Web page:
Summer, some people canít hack it and move to Tasmania, but generally as societies we idolize it and lets face it, even in WA we wait all winter for it. Surely nothing can beat the sweaty anticipation that comes with a humid summers day. Conditions build up over a few days, looks like a chase could be on the cards, lift is good, but whatís it lifting? CAPE is okayish and the wind is swinging with height, well sort of, the mind races as a saturation of information pours in via the Internet. I sit back and remember with a smile when I used to chase using the MSL charts out of the daily paper, if the trough was there and active then so was I. Good advice to follow too, if your not 90% sure, go anyway. Soon youíll get to know and somehow youíll develop a "intuition" type feel for what conditions will produce storms and what wont. Sometimes I think we can overload ourselves analyzing systems and setups when really a wide variety of conditions will in one way or another produce storms anyway. No two setups are the same. Get to know your area. Storms and their formation is very state specific and in that area specific. Do whatever you can to learn, chasing without the forecasting is like eating stolen candy. It tastes great going down but it doesnít sit right in your stomach and later youíll wish it had of been your own call and not the results of a phone call to someone. One must build knowledge and early on calls will need to be made to confirm your own forecasts. Chasing is a craft not easily learnt and time in the field is by far the fastest way to learn. The satisfaction of a great chase always comes back to the fact that you picked it. You looked at the info and made the decision that storms will be at point X (or at least within 200-300kís of there) you drove to point X and there they were. Rarely we stumble upon a storm and effort must be made. Remember a bust chase provides an opportunity for more learning than sitting at home does. Chasing is like, well to steal a line from a Ben Lee song "a lot goes on but nothing much happens". Really thatís what most chases are like, days waiting, watching, hours driving and all for maybe 1hr or less of action. At say 10:00am it doesnít look that good, probably no storms. By 10:15am its all happened and youíve left. Target area acquired a few hours later more waiting. Waiting, waiting, Cumulus is building but its capped and still doesnít look that good. Then you see a cell start to reach a height that none others have so far. At first like a small hole in a dam wall moisture trickleís through until that trickle becomes an enormous boiling mass of convective energy. A storm is born and the chase is on.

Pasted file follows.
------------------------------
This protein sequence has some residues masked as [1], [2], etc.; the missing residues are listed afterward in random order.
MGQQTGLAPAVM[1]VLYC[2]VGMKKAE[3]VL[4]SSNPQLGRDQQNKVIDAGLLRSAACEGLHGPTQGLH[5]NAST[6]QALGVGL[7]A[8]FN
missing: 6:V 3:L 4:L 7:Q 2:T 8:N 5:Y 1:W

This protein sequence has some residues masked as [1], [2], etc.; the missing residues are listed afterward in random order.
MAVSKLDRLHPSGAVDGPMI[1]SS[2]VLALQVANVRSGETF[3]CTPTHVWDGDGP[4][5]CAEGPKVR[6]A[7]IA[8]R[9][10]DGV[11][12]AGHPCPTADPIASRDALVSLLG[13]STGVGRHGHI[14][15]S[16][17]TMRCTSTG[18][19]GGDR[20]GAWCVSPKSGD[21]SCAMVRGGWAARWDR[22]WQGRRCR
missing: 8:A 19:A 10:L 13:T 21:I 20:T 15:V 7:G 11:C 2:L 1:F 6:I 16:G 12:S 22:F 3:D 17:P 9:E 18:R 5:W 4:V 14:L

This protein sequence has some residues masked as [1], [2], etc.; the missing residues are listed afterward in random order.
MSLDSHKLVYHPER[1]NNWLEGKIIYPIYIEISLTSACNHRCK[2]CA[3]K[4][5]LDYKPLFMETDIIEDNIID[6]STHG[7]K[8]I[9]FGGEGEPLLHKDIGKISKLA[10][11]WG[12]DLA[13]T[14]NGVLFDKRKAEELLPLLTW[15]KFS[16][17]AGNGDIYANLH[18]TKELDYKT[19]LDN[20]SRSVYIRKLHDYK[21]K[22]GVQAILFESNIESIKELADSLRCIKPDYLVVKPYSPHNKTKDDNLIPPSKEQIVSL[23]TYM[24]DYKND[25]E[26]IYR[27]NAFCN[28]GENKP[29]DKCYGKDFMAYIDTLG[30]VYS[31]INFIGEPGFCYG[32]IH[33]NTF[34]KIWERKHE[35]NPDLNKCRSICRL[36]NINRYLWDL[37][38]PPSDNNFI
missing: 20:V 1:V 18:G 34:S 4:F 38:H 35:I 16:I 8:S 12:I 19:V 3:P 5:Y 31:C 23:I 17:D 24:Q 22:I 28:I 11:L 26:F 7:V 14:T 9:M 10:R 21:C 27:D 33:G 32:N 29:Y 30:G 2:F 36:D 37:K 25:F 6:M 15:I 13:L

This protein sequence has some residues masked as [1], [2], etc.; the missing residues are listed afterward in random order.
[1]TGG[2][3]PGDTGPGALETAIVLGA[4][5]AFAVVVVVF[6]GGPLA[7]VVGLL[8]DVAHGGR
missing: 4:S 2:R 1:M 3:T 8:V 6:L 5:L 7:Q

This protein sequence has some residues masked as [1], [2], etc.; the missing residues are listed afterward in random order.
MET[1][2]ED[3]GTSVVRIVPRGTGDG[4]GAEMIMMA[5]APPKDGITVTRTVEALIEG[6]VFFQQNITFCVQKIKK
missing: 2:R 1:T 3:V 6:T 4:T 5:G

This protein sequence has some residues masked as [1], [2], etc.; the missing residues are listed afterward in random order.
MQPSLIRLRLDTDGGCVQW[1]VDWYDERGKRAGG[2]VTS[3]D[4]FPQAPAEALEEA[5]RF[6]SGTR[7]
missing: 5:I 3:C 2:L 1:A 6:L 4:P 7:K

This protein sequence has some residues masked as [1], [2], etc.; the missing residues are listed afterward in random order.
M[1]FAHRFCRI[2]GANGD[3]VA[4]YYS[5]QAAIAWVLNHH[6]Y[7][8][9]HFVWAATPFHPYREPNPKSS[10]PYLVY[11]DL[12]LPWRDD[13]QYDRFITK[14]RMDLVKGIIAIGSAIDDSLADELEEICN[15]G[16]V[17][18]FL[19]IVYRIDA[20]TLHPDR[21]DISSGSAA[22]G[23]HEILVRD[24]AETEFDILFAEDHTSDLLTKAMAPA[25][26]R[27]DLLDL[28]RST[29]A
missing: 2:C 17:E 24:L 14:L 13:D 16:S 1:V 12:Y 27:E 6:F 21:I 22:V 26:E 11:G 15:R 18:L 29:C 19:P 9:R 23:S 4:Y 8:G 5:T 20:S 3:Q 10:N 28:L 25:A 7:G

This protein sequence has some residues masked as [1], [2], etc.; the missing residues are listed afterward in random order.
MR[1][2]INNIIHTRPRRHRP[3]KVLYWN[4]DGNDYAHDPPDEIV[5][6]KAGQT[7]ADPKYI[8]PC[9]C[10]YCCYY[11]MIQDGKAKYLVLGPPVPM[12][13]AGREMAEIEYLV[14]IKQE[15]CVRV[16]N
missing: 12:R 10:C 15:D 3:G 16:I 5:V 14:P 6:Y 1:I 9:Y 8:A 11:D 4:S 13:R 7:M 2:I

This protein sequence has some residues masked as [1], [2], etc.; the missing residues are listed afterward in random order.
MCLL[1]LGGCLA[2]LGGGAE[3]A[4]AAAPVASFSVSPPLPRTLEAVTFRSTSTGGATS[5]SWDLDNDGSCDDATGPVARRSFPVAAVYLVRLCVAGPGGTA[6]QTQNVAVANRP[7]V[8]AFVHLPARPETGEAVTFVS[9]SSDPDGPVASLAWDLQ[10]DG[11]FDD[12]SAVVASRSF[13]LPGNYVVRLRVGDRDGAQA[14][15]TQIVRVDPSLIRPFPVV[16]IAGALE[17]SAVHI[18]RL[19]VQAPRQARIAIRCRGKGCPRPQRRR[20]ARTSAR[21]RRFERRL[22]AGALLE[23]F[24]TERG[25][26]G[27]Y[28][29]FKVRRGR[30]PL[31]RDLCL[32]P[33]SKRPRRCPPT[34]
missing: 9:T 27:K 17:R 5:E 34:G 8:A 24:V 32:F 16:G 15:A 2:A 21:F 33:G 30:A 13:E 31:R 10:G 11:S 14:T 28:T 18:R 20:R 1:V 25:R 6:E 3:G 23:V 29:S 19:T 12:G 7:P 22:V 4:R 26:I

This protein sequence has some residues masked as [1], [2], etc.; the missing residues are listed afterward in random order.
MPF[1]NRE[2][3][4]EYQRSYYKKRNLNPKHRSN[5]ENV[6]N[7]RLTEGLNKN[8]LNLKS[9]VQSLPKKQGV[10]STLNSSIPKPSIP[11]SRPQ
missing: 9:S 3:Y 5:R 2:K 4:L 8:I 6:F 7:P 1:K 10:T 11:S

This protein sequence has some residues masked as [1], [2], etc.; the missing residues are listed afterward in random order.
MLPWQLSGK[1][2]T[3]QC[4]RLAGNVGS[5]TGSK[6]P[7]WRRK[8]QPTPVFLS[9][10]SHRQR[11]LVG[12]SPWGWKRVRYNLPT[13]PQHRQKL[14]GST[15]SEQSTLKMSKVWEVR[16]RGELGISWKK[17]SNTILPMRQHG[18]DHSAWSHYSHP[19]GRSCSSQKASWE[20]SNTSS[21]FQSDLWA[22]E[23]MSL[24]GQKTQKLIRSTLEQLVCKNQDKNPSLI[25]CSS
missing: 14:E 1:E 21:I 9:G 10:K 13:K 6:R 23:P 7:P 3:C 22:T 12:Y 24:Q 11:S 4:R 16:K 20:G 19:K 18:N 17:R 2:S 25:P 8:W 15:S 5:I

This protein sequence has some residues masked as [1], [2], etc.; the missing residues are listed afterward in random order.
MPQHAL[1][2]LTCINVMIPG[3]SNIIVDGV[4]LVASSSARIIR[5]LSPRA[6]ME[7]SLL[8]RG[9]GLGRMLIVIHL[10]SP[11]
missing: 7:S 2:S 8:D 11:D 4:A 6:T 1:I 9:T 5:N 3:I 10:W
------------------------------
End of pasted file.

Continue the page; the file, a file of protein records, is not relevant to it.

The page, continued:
Storms, well most of our mothers hate em, and so do insurance companies, especially those with customers that own large car dealerships in Sydney and Brisbane. Storms are part of the world we live in but they donít always some to your doorstep. Perhaps you have a two storm a day habit that sees you driving 100ís of kís to get to them. Or maybe your fascination lies in the pure and ultimate chance of observing one from right wherever you may be. So to chase or not too chase? Upon returning from a good chase out Dowerin way I was sharing the chase story with fellow WA chaser Mike Fewings, I just couldnít put into words what I had felt. Too excited and overwhelmed I merely spat and spurted the words out in an effort to explain it. Mike looked at me, simply smiled, nodded his head and said, "IraÖÖI know". Mike and I chase for different results but ultimately for the same feeling and in that moment it dawned on me. That whatever chasing means to you, science, part time hobby, or simply the reason you wake up every day. Your chasing experiences are your own, no matter if thatís a 800k trip or a walk outside, and they will remain that way, buried inside our heads as memories. Only part of which can be shared with others as that is all words allow. The remainder is just "that feeling" all storm observers, surfers, snowboarders, motorcycles owners etc. all know yet cannot describe. The particular feeling for us however is the silent link that draws all storm chasers/observers together. As you listen or read the chasing stories of others remember that old "stoke" you felt at the big moment when you first scored a great storm. Even if they live somewhere else and donít chase for the same reasons you do, just smile and be happy for them as you once again relive that sweet memory of what that person is now feeling. Soon however memories of old chaseís die as new ones take their place, however almost anyone who has chased has been out there is those perfect moments, when storms are more than just storms, when weíre more than just chasers, amateurs or weather observers-----when we are part of a world. A world that somebody who has never chased or really observed the power of a thunderstorm simply canít understand. Mostly I chase in a kind of fascinated terror, like a small kid, clearly out of his league, hurtling down a hill on his bike, knowing that what he is doing is indeed to good to be true. Sometimes you may pay a price, unfortunately it does come with the territory. However careful planning and understanding of storms and how they behave will result in having captured a unique event in time that will never be seen again, all done safely. Chase with your nostrils wide open, donít be a yahoo but rather chase with passion. Always remember that the storm is mother natureís most powerful force that can and does take human life with apparent abandon. Respect it and it will respect you.